Is 'Suburbanization' a Threat or a Good Thing? Dec. 6 Forum Set in Aurora

Is ‘Suburbanization’ a Threat or a Good Thing? Dec. 6 Forum Set in Aurora


About 140,000 acres of the Chicago region’s agricultural and natural lands were developed between 2001-15.

What does this trend mean for the future of the Chicago region? Can we afford to continue to urbanize? Should we?

Join the conversation with “Development at the Edge: The Future of Regional Urbanization” from 4 p.m. to 5:30 p.m. Tuesday, Dec. 6, at Two Brothers Roundhouse, 205 N. Broadway, Aurora, at the terminus of the terminus of the Metra BNSF line that runs from Chicago’s Union Station. The event is hosted by the Chicago Metropolitan Agency for Planning.

“We want to be sure reach Kane County residents about this upcoming discussion of suburbanization in our region,” said CMAP Outreach Prinicipal Jane Grover.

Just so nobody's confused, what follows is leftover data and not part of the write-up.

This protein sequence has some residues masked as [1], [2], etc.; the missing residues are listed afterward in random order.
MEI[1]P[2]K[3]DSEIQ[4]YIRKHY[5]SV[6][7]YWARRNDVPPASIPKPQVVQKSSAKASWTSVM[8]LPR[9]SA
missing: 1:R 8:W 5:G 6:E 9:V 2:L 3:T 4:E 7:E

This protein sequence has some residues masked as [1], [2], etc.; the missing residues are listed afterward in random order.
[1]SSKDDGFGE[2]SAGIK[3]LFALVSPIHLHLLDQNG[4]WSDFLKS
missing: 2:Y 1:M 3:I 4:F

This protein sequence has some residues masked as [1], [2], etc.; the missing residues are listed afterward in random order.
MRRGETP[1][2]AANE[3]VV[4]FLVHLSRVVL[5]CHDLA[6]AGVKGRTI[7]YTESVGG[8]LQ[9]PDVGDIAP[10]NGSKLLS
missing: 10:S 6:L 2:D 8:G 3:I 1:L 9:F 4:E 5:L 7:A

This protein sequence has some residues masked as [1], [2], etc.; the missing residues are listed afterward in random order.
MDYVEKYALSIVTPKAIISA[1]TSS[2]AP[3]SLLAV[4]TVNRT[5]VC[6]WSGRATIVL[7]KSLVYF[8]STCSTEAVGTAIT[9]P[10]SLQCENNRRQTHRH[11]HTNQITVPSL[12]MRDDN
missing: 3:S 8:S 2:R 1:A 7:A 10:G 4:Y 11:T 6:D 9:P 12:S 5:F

As the region continues to grow and population shifts away from the core, there can be both costs and benefits of urbanization. More housing, jobs and economic activity can come from a growing region, but so can changes in environmental quality, rural character, and investment in older communities, in addition to the costs of providing more services and infrastructure.

Panelists include Chuck Marohn, founder and president of Strong Towns, Collate English Dixon, Managing Principal, Libra Investments Group, LLC., and Curt Paddock, director of the Will County Land Use Development, as well as moderator Carolyn Schofield, McHenry County Board and CMAP Board member. Registration at this ON TO 2050 Big Ideas Forum is free.

Subscribe to the CMAP Weekly Update or go to for more information about forums and other ways to get involved in the development of ON TO 2050.